Thursday, May 10, 2012
"Creative discomfort." I know the feeling well, and now I know what it's called! If you have 36 minutes to spend watching John Cleese talk about creativity, click here. (As a multi-tasker, I did physio exercises whilst listening, but even without the exercises I would consider it time well-spent.)
Here are a few points that really clicked with me.
Be open. Be silly, be judgement-free, play. There is also a time to be closed and to apply your ideas, to bring them to fruition and into coherent shape. But without time to play freely there is no creativity. He advocates a beginning and an end to play. It's exactly what we all hated as kids: being told that it's time to come inside and wash up for supper; time to clean up the toys. Playtime isn't all the time. There also needs to be time to build your invention.
But creativity is not just about playtime, and structured time. It's also about sitting with a problem that has yet to be solved. It's about passing by the easy or obvious solutions, and sitting with the problem/subject and giving your mind time to dig into its unconscious and come up with something original. This is a deeply uncomfortable process. I do it instinctively and not without pain -- for me and for everyone around me. When I'm working out a problem, I'm irritable, agitated, distracted. (It's one of the reasons I exercise.) But I can't help myself. I can't accept the easy solution. I have to keep looking until I find something else. I've sometimes thought of it as a kind of obsessive personality flaw. After listening to this talk, however, I think it might be the single-most important quality in my personal creative toolbox.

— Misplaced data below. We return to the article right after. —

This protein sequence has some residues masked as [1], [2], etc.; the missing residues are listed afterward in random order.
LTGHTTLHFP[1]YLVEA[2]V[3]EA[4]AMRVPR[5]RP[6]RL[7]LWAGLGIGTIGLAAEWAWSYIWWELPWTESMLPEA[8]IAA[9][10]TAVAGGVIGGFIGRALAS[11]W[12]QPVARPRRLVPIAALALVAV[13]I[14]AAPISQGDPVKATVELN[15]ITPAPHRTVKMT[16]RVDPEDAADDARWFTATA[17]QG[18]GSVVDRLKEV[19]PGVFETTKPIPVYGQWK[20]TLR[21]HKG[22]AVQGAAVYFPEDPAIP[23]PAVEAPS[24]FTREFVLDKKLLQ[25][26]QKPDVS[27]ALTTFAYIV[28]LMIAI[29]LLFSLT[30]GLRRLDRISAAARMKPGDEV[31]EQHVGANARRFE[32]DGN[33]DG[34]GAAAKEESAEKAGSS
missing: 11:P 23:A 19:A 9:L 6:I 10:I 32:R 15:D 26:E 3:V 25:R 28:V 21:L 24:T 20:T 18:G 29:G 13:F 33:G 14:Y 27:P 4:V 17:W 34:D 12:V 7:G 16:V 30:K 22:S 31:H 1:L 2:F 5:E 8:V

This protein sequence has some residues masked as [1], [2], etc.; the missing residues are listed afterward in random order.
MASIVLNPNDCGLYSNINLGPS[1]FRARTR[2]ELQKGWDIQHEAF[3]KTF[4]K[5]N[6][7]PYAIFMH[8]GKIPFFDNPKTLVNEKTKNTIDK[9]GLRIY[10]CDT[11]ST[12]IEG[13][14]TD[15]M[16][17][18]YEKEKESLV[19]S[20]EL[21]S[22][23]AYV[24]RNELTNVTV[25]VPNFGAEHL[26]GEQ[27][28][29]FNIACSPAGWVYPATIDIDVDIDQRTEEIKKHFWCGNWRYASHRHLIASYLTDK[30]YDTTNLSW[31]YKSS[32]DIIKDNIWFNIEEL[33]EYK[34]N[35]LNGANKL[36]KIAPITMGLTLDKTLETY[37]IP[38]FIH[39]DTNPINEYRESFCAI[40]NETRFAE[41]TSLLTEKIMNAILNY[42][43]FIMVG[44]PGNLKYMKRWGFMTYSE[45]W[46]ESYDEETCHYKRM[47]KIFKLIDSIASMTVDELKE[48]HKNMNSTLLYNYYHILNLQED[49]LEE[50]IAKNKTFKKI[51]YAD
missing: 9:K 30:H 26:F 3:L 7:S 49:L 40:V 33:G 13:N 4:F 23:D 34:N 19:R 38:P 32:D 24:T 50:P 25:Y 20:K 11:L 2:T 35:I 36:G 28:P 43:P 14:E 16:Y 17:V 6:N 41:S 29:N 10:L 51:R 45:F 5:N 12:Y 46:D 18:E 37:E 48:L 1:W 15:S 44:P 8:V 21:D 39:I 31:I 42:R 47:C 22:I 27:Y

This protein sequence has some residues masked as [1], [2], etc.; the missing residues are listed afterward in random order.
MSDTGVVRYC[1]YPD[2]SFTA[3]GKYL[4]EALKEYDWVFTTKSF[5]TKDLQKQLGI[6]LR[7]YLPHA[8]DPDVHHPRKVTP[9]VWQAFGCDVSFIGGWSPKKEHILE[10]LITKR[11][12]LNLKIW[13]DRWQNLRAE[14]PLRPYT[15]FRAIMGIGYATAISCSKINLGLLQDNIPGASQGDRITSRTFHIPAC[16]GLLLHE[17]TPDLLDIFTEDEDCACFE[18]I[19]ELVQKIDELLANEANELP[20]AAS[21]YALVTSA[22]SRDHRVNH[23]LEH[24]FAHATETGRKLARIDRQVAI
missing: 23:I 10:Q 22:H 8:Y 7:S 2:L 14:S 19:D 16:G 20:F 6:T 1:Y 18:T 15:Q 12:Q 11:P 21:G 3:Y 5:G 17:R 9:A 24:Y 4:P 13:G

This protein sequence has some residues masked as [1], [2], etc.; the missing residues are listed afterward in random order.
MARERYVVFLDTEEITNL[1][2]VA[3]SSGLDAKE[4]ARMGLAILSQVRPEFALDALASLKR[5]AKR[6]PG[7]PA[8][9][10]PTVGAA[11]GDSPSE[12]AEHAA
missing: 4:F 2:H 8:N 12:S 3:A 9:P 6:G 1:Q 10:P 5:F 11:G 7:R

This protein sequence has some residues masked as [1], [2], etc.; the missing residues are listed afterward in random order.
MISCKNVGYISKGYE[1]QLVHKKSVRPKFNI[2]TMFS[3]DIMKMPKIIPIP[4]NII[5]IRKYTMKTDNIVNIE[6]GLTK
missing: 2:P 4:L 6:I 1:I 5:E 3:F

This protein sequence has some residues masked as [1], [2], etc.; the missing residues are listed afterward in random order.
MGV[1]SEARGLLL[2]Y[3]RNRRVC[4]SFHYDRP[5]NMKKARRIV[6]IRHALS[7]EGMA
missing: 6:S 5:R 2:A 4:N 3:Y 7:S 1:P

A few more points. When we play freely, we don't worry about making mistakes; we risk being silly and wrong and ridiculous, because there is no silly or wrong or ridiculous. I think of this in my own parenting. I wonder. Am I too quick to point out problems or flaws? Successful collaboration and communal play comes from building on each other's ideas, not knocking them down. That doesn't mean you have to blanket every idea with "Wonderful!" but that you help build on the ideas that come. "Could you elaborate on that? Could you push it futher? What if ...?" Maybe it's also like riffing. When you're in the middle of a good conversation and everyone is carrying everyone else along, not worrying about taking detours, or getting off-topic.
One final point. Cleese is very much against solemnity. He's not against seriousness -- we can talk deeply about serious subjects while laughing, after all. What gets his goat (and also squashes creativity) is self-important solemnity that refuses humour, that sees it as subversive (well, it is!); the ego that refuses to laugh at itself, that is defensive, that shuts down the house for the sake of propriety.
And on that note ... I'm off to ponder and wonder and sit with some pretty grumpy-making creative discomfort. But with a light heart, friends. With a light heart.